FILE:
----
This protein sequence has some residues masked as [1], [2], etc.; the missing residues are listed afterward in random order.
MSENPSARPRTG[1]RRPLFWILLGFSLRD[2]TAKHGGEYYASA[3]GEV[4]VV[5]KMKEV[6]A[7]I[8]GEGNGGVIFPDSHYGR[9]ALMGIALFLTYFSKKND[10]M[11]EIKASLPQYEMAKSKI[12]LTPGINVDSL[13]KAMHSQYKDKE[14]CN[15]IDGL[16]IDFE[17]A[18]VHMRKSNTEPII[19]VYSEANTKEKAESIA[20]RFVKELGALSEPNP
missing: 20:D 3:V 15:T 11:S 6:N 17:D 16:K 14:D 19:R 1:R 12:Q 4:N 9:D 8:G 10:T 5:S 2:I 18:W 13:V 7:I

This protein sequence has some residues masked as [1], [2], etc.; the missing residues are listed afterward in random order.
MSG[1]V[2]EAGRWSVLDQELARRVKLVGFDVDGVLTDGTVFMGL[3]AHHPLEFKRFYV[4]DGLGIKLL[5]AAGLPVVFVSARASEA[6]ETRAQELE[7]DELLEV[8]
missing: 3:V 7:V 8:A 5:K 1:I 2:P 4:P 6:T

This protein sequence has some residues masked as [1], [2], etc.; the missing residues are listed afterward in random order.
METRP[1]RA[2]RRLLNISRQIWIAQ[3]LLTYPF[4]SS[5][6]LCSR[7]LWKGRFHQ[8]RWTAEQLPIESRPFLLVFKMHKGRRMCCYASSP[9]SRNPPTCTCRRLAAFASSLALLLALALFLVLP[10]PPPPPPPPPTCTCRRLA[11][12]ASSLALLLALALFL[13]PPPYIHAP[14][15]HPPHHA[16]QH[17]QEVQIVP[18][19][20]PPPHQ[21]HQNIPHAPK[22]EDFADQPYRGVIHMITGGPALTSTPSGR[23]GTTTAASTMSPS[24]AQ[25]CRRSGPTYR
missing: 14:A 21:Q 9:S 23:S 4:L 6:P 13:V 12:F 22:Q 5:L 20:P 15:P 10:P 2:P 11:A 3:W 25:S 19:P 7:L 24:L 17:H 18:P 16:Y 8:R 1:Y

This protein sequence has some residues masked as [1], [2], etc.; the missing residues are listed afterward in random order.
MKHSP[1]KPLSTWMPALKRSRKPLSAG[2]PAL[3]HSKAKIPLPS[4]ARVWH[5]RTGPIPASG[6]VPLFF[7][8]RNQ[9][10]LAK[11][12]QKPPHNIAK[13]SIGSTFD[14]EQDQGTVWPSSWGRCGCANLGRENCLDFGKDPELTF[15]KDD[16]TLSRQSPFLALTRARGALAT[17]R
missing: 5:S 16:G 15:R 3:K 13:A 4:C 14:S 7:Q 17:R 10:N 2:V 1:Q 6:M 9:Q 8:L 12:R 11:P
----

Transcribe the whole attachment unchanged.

This protein sequence has some residues masked as [1], [2], etc.; the missing residues are listed afterward in random order.
MSENPSARPRTG[1]RRPLFWILLGFSLRD[2]TAKHGGEYYASA[3]GEV[4]VV[5]KMKEV[6]A[7]I[8]GEGNGGVIFPDSHYGR[9]ALMGIALFLTYFSKKND[10]M[11]EIKASLPQYEMAKSKI[12]LTPGINVDSL[13]KAMHSQYKDKE[14]CN[15]IDGL[16]IDFE[17]A[18]VHMRKSNTEPII[19]VYSEANTKEKAESIA[20]RFVKELGALSEPNP
missing: 20:D 3:V 15:T 11:S 6:N 17:D 16:K 14:D 19:R 1:R 12:Q 4:N 9:D 8:G 10:T 5:S 2:I 18:W 13:V 7:I

This protein sequence has some residues masked as [1], [2], etc.; the missing residues are listed afterward in random order.
MSG[1]V[2]EAGRWSVLDQELARRVKLVGFDVDGVLTDGTVFMGL[3]AHHPLEFKRFYV[4]DGLGIKLL[5]AAGLPVVFVSARASEA[6]ETRAQELE[7]DELLEV[8]
missing: 3:V 7:V 8:A 5:K 1:I 2:P 4:P 6:T

This protein sequence has some residues masked as [1], [2], etc.; the missing residues are listed afterward in random order.
METRP[1]RA[2]RRLLNISRQIWIAQ[3]LLTYPF[4]SS[5][6]LCSR[7]LWKGRFHQ[8]RWTAEQLPIESRPFLLVFKMHKGRRMCCYASSP[9]SRNPPTCTCRRLAAFASSLALLLALALFLVLP[10]PPPPPPPPPTCTCRRLA[11][12]ASSLALLLALALFL[13]PPPYIHAP[14][15]HPPHHA[16]QH[17]QEVQIVP[18][19][20]PPPHQ[21]HQNIPHAPK[22]EDFADQPYRGVIHMITGGPALTSTPSGR[23]GTTTAASTMSPS[24]AQ[25]CRRSGPTYR
missing: 14:A 21:Q 9:S 23:S 4:L 6:P 13:V 12:F 22:Q 5:L 20:P 15:P 10:P 2:P 11:A 3:W 25:S 19:P 7:L 24:L 17:H 18:P 16:Y 8:R 1:Y

This protein sequence has some residues masked as [1], [2], etc.; the missing residues are listed afterward in random order.
MKHSP[1]KPLSTWMPALKRSRKPLSAG[2]PAL[3]HSKAKIPLPS[4]ARVWH[5]RTGPIPASG[6]VPLFF[7][8]RNQ[9][10]LAK[11][12]QKPPHNIAK[13]SIGSTFD[14]EQDQGTVWPSSWGRCGCANLGRENCLDFGKDPELTF[15]KDD[16]TLSRQSPFLALTRARGALAT[17]R
missing: 5:S 16:G 15:R 3:K 13:A 4:C 14:S 7:Q 17:R 10:N 2:V 1:Q 6:M 9:Q 8:L 12:R 11:P